Does Cataract Surgery Reduce Eye Pressure (Intraocular Pressure)?
Cataract Surgery is a procedure that was developed with the primary goal of removing cataracts from the eye. This prevents the loss of vision associated with the development of cataracts; however, you may have heard that Cataract Surgery can also be useful for reducing eye pressure (intraocular pressure).
Increases in eye pressure – also known as Ocular Hypertension – are caused by a dysfunction in the eye’s drainage system. In normal circumstances, fluids enter the eye to provide nourishment and maintain the eye’s shape. However, when the eye’s drainage system is not working effectively, this fluid can build up, leading to an increase in intraocular pressure.
A blockage in the drainage channels of the eye or overproduction of aqueous humour (the clear fluid inside the eye) are the main causes of increased eye pressure. However, some eye conditions, as well as injury to the eye, and some medications (such as steroids) can also cause ocular hypertension.
Increased eye pressure can often lead to the development of glaucoma. In fact, it is estimated that around 10% of people with untreated ocular hypertension develop primary open angle glaucoma in five years.
Glaucoma can cause irreversible damage to the optic nerve if left untreated, leading to gradual vision loss. It is, therefore, vital that patients with ocular hypertension have regular examinations to prevent the development of glaucoma.
Eye Pressure and Cataract Surgery
While traditional glaucoma surgeries such as trabeculectomy and tube shunts are effective at lowering intraocular pressure, these procedures can carry significant risks. Furthermore, glaucoma filtering procedures and some glaucoma medications may increase the risk of cataract formation.
As glaucoma and cataracts are common comorbidities, the effects of Cataract Surgery on eye pressure is an important consideration. There is some evidence that Cataract Surgery can reduce intraocular pressure (IOP) and even decrease the progression of glaucoma.
In the past, it has been common opinion that Cataract Surgery lowers IOP in open angle glaucoma only slightly and temporarily; however, current evidence suggests that this reduction may be greater and more sustained than previously thought. But how does this work?
What is Cataract Surgery?
Cataract surgery is a routine, low-risk procedure that is performed around 400,000 times per year in England alone. It is the only effective solution for the treatment of cataracts – a condition which affects around 42% of people aged over 75-79 in the UK.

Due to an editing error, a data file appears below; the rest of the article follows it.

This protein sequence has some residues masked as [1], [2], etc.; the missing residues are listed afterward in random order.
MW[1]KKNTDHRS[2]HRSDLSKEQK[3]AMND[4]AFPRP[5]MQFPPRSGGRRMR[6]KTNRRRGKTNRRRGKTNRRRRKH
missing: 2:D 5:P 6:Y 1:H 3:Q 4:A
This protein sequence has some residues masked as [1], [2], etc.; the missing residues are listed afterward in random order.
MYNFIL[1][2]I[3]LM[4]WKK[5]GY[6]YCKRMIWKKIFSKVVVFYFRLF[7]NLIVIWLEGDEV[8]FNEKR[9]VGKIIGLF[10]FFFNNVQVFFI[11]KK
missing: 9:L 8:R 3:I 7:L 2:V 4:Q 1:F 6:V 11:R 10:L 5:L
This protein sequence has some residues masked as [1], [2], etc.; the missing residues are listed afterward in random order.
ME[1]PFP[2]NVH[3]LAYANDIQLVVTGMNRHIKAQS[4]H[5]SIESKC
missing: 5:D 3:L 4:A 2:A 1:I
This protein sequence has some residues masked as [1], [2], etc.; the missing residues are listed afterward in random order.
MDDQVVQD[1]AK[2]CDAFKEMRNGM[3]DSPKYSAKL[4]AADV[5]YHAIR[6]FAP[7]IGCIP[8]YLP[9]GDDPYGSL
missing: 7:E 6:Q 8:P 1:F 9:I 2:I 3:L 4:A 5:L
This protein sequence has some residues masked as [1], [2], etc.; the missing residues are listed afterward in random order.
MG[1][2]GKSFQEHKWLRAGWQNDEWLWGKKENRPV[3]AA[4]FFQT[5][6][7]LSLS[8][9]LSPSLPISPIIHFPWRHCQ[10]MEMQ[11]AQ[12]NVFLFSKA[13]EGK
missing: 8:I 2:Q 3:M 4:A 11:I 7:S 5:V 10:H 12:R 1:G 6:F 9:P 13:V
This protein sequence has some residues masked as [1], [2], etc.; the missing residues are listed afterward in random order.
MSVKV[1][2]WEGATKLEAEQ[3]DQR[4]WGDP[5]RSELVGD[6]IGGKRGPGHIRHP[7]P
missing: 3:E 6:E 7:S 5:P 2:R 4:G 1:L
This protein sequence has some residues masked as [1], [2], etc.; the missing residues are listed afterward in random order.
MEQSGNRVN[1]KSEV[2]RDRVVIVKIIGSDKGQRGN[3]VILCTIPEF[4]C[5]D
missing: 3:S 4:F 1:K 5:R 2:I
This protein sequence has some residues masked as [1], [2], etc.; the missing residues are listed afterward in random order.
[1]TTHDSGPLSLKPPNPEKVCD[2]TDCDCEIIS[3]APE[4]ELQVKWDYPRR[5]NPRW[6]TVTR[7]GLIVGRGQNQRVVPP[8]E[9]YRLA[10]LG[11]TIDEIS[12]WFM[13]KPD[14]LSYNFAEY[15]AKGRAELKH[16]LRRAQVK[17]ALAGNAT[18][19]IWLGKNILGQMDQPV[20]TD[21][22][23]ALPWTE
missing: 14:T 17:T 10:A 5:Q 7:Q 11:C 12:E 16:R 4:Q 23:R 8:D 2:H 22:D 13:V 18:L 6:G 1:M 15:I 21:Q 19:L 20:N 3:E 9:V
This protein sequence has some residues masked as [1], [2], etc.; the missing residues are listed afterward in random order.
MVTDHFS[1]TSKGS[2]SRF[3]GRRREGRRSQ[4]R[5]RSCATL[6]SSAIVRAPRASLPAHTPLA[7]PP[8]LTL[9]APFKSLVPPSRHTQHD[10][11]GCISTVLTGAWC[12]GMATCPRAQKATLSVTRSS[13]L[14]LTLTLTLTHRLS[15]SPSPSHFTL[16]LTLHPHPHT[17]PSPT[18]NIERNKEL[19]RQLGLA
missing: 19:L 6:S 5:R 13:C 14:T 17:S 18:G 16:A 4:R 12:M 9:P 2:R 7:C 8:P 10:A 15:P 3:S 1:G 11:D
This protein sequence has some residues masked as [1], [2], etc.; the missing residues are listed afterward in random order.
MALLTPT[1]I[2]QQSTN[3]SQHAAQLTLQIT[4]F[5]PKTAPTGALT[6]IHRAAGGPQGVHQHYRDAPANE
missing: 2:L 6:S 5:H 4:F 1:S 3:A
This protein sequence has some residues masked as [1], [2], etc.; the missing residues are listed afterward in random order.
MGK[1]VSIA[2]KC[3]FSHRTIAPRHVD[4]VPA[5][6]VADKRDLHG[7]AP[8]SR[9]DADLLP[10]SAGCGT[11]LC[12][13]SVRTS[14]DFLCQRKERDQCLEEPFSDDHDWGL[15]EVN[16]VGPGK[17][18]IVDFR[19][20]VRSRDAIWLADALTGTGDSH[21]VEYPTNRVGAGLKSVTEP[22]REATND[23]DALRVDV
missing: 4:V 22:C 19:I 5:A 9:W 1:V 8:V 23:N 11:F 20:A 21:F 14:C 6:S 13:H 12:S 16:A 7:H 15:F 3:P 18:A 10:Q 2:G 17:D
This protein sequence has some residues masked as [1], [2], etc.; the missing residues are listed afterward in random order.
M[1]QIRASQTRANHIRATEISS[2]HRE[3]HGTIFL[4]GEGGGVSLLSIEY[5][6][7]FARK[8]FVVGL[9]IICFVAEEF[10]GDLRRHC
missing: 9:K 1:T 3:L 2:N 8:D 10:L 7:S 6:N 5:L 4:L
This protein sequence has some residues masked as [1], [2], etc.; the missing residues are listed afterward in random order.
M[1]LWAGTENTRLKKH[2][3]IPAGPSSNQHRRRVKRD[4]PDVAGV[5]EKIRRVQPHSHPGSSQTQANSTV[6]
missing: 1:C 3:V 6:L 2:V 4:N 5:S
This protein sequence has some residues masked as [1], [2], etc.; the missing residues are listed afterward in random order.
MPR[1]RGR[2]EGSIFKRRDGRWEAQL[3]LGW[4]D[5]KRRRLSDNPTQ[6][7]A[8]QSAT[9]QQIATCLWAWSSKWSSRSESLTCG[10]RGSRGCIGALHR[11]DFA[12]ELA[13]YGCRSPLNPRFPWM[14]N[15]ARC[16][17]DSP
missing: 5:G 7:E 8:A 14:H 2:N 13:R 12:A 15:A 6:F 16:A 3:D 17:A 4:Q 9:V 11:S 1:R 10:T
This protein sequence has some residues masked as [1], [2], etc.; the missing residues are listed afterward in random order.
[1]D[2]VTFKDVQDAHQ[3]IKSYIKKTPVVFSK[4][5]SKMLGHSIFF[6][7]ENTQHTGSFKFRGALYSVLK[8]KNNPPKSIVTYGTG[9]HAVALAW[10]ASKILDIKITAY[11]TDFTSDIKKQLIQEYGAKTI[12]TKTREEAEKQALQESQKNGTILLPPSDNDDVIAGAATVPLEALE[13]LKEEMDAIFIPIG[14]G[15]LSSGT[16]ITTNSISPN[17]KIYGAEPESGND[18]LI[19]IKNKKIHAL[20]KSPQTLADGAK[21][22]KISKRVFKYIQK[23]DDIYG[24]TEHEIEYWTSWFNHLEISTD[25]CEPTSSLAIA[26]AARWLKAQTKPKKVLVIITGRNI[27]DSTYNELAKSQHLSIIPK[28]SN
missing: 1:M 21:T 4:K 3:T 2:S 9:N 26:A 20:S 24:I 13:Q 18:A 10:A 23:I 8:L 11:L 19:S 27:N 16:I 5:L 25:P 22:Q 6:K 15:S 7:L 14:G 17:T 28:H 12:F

In cataract surgery, a laser or blade is used to create a small incision on the surface of the eye. Through this incision, a small ultrasound probe is used to break up the cataract and the natural lens is removed to be replaced with an artificial intraocular lens (IOL). In some cases, premium IOLs may be used to correct existing refractive errors. However, only monofocal lenses are used in NHS Cataract Surgery.
How could Cataract Surgery reduce Eye Pressure?
The exact reasons for the potential decrease in intraocular pressure following Cataract Surgery remain uncertain. However, the facility of fluid outflow is known to increase following the procedure.
The method of cataract extraction may also influence the significance of decreases in eye pressure. For example, phaco emulsification seems to lower intraocular pressure more than manual extra capsular cataract extraction.
Long-term studies have demonstrated a drop in eye pressure in open angle glaucoma patients and non-glaucoma patients with 75-85% of patients maintaining reduced eye pressure at five years.
Overall, more research is needed to fully understand the significance of intraocular pressure reductions following Cataract Surgery. Nonetheless, Cataract Surgery is usually a safe and effective procedure for patients with heightened eye pressure.
At London Vision Clinic, we evaluate the suitability of every patient on a case-by-case basis. Our rigorous screening process allows us to offer only the most appropriate treatments and ensure the best possible outcomes.